Running Quicken Loans has made Dan Gilbert a lot richer. But these days, he's known in the Motor City as the man who is out to save Detroit. And earlier this week he called for the creation of an automotive-themed tourist destination in Detroit.
He has bought up building after building in the town's historic and architecturally stunning, but abandoned, downtown. But he knows Detroit needs to find a way to appeal to outsiders, to capture its spirit, its history. And the best way to do it is embrace its heritage as home to the car.
"We have to leverage the sexiness of the car, which we've had a hard time doing in the past," Gilbert said.
Gilbert said he has considered hiring an executive from Universal Studios or Disney to help formulate a proposal, but he is not pitching an amusement park.
Gilbert also argued that Detroit's annual North American International Auto Show should lure more technology companies away from the annual Consumer Electronics Show that is also held in early January in Las Vegas.
The two events in some years have overlapped. Many automakers make major announcements at CES instead of Detroit.
Speaking at a forum recently, Gilbert said he's talked with other Detroit business leaders about a "technology hall" during the Detroit auto show at Cobo Center.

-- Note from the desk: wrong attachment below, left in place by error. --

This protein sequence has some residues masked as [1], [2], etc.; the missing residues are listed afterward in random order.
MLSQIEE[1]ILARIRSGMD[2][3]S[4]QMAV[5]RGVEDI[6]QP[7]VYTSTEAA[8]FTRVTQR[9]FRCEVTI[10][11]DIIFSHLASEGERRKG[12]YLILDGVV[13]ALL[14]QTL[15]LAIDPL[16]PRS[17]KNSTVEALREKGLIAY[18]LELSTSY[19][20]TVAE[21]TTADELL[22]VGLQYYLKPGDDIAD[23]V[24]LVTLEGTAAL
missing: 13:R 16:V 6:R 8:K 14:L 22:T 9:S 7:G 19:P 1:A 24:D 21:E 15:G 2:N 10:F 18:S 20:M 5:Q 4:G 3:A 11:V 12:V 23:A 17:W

He also suggested that the annual Woodward Dream Cruise in Oakland County, an event in which hundreds of historic vehicles parade up one of the city's most prominent boulevards, could be dramatically expanded, though he didn't offer specific ideas.
More than a "million people are willing to come to southeast Michigan on a hot muggy August weekend, in essence, to see nothing," Gilbert said. "What I mean by that is they're bringing their own thing. Imagine if there was a something. We might get 2.8 million."
But there's no glossing over Detroit's problems. His appearance Wednesday came a day after he took part in disclosing the Detroit blight study, which called for the removal of 40,000 abandoned and blighted buildings.